In the late 1950s, they expanded from London — first was a new office in Rome in 1958; then, one in Geneva (1968) and one in Tokyo (1969). Nowadays, they have offices all over the world — from Singapore to the USA.

Sotheby’s

Sotheby’s had quite a different beginning when compared to Christie’s. It was founded by Samuel Baker, a publisher and bookseller, on March 11, 1744, when he was charged with selling books and manuscripts from the library of Sir John Stanley, 1st Baron Stanley of Alderley. However, Sotheby’s only emerged under the name we know today in 1778, when Samuel Baker had passed away, leaving the company’s ownership to George Leigh, his business partner, and his nephew — John Sotheby.

Their first auctions were all rare library collections — such as Napoleon’s and John Wilke’s. This established Samuel Baker and George Leigh as experts in the field of rare books and manuscripts, which led to them being regularly consulted before the auctions. This, in turn, led to Sotheby’s acquiring a reputation for scholarly knowledge and art study in the earlier years, apart from it being an art auction house.

Peter Wilson, who served as chairman of Sotheby’s from 1958 to 1980, was a key player in the auction house’s relationship to art, international reach, and mediatic presence. Additionally, Sotheby’s success is also closely connected to the movement of art collectors from private art dealers to public auction houses after WWII.

Auction image from the article: Sotheby’s: All About the User Experience Since 1744 | Image source: ttec.com

The Evolution Of Art Auctions

While East Asian countries such as China, Japan, and Korea developed significant local art markets in the aftermath of WWII, the European market was slow to recover. It remained largely dominated by private dealers until major changes in the intrinsic characteristics of art auctions and general shifts in taste occurred.

On the one hand, art auctions, previously uneventful gatherings for a small circle of art experts and dealers, have become sparkling celebrity-filled evening events due to auction houses’ lavish and creative marketing approach — in tandem with both companie’s active development in international clientele and diversification of collectibles and desired art objects. The so-called “auction chant,” the frenzied repeating of figures and phrases shouted by auctioneers, transformed the auction room into a competitive social arena. Moreover, auction houses invested in new technologies, offering telephone bidding and satellite connectivity to the auction chambers.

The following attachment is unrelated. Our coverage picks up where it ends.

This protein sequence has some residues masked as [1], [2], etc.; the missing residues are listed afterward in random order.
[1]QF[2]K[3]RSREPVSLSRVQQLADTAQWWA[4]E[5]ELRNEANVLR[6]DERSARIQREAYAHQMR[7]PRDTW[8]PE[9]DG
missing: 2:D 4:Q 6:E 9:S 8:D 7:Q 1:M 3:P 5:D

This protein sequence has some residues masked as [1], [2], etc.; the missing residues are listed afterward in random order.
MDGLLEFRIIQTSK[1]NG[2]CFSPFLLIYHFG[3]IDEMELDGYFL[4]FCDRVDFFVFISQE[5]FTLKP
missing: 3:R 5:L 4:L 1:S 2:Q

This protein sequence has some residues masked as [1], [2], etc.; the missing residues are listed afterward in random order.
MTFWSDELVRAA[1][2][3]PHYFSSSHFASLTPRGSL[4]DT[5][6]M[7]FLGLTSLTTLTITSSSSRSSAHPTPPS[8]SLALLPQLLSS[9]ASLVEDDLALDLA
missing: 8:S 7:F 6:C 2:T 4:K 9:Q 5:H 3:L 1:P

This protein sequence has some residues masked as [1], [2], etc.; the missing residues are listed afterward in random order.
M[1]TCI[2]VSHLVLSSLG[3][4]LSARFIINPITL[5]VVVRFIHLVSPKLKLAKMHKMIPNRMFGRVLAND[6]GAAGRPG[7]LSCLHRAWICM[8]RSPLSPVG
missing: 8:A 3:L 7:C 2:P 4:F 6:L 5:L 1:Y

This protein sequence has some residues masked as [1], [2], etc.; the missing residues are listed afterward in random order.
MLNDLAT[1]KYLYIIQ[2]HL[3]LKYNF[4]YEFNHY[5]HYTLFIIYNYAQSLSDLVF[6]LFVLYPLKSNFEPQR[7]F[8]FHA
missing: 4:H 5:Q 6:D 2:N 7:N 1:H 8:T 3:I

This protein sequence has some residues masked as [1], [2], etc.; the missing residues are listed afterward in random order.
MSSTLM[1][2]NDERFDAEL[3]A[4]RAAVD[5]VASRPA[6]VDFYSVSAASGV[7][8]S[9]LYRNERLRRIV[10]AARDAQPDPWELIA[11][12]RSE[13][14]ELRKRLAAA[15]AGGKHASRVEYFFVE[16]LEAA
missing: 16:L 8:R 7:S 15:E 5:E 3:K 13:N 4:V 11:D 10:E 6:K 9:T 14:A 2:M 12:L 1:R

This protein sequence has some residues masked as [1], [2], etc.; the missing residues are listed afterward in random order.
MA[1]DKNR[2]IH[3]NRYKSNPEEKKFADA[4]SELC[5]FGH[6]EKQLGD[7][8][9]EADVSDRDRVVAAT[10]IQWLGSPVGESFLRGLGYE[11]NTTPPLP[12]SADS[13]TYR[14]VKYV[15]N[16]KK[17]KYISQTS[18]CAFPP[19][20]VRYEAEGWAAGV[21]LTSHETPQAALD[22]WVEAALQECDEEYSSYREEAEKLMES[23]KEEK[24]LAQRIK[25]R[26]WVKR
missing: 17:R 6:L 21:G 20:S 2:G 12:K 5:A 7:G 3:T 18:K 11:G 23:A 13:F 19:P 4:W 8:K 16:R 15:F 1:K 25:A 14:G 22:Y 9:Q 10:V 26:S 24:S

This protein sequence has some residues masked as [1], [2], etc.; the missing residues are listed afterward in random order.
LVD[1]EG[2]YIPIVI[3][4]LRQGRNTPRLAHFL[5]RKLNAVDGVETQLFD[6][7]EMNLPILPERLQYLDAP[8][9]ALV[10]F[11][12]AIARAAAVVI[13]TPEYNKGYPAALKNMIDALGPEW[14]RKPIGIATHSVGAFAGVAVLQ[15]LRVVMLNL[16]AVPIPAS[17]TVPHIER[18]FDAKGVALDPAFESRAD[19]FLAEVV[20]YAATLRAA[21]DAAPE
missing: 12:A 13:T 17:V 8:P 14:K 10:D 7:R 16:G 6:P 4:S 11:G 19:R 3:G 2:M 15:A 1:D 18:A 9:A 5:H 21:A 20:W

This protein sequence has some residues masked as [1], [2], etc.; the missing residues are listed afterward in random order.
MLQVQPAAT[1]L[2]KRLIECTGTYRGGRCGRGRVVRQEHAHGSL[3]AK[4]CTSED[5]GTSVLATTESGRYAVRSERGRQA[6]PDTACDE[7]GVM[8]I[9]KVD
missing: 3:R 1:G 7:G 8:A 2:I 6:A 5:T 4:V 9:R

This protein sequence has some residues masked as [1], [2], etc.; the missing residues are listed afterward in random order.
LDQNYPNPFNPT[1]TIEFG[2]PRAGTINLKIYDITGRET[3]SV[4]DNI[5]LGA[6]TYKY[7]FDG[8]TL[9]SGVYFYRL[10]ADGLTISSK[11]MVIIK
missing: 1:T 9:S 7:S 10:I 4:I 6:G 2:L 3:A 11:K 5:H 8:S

Moving into the era of e-commerce with the realization of a new population of online shoppers in the recent decade, both Christie’s and Sotheby’s introduced online bidding options for their live auctions, started around 2011 and continued to build more digital infrastructure since.

Nowadays, most, if not all, large and small auction houses offer various types of auctions in the art and antique categories — NFT being the newest way to sell art. Furthermore, art auctions have remained a focal point of the art market, setting a new splash of record prices one event after next. Seemingly, not even the present global pandemic has upended them. They continue to set exceptional sales records; for example, the NFT artwork by Beeple sold for a staggering $69 million at Christie’s in March of this year, making him the third most expensive living artist at auction and representing an unrivaled sale of digital artwork.